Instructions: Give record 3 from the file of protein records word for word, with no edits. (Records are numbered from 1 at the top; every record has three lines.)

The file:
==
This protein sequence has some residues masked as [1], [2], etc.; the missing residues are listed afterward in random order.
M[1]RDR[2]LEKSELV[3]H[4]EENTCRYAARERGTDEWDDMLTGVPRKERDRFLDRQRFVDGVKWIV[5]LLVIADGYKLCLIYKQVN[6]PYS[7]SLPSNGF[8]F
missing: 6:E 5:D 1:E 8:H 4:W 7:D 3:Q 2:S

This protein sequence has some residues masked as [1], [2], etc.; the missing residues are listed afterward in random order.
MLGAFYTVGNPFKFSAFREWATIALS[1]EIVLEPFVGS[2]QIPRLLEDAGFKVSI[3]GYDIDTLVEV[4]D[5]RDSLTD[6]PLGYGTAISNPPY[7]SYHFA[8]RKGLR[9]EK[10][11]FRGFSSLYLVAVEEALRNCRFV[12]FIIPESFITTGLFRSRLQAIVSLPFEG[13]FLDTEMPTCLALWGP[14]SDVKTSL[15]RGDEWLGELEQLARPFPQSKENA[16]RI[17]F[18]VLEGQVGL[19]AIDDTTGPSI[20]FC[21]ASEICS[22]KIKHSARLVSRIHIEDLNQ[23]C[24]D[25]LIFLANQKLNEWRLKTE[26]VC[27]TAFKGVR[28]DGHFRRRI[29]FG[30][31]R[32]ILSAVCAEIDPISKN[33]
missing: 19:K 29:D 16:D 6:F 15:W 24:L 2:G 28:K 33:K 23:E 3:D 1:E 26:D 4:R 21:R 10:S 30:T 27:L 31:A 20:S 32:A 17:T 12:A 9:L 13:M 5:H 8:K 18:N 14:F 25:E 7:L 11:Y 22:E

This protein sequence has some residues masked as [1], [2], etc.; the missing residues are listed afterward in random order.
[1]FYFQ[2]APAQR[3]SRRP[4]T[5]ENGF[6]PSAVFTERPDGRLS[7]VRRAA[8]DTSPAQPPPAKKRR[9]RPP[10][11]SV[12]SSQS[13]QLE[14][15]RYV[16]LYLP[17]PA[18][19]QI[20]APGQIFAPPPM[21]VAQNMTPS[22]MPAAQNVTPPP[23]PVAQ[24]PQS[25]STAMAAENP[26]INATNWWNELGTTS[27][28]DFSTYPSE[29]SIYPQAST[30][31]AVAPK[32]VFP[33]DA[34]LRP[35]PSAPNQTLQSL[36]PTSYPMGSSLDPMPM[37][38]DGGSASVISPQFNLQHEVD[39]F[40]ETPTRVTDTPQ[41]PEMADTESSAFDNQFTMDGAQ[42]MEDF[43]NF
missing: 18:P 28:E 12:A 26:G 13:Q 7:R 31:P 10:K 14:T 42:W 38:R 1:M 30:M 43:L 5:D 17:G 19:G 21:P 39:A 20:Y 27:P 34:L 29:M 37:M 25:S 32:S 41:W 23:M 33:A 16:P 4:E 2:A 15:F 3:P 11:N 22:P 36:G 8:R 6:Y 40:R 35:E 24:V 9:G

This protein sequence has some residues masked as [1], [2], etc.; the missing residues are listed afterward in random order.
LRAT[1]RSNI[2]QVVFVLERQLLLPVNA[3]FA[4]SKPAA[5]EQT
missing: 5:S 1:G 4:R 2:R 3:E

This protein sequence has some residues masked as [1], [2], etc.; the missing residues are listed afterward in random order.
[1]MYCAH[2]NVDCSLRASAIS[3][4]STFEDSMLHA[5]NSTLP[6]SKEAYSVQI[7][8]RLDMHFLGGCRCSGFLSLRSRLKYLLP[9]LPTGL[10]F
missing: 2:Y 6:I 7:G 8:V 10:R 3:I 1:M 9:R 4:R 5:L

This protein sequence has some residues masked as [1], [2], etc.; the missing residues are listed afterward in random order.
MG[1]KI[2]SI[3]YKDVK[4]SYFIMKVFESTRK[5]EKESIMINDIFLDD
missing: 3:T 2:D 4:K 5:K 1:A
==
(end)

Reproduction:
This protein sequence has some residues masked as [1], [2], etc.; the missing residues are listed afterward in random order.
[1]FYFQ[2]APAQR[3]SRRP[4]T[5]ENGF[6]PSAVFTERPDGRLS[7]VRRAA[8]DTSPAQPPPAKKRR[9]RPP[10][11]SV[12]SSQS[13]QLE[14][15]RYV[16]LYLP[17]PA[18][19]QI[20]APGQIFAPPPM[21]VAQNMTPS[22]MPAAQNVTPPP[23]PVAQ[24]PQS[25]STAMAAENP[26]INATNWWNELGTTS[27][28]DFSTYPSE[29]SIYPQAST[30][31]AVAPK[32]VFP[33]DA[34]LRP[35]PSAPNQTLQSL[36]PTSYPMGSSLDPMPM[37][38]DGGSASVISPQFNLQHEVD[39]F[40]ETPTRVTDTPQ[41]PEMADTESSAFDNQFTMDGAQ[42]MEDF[43]NF
missing: 18:P 28:E 12:A 26:G 13:Q 7:R 31:P 10:K 14:T 42:W 38:R 1:M 30:M 43:L 5:D 17:G 19:G 21:P 39:A 20:Y 27:P 34:L 29:M 37:M 25:S 32:S 41:W 23:M 33:A 16:P 4:E 2:A 15:F 3:P 11:N 22:P 36:G 8:R 6:Y 40:R 35:E 24:V 9:G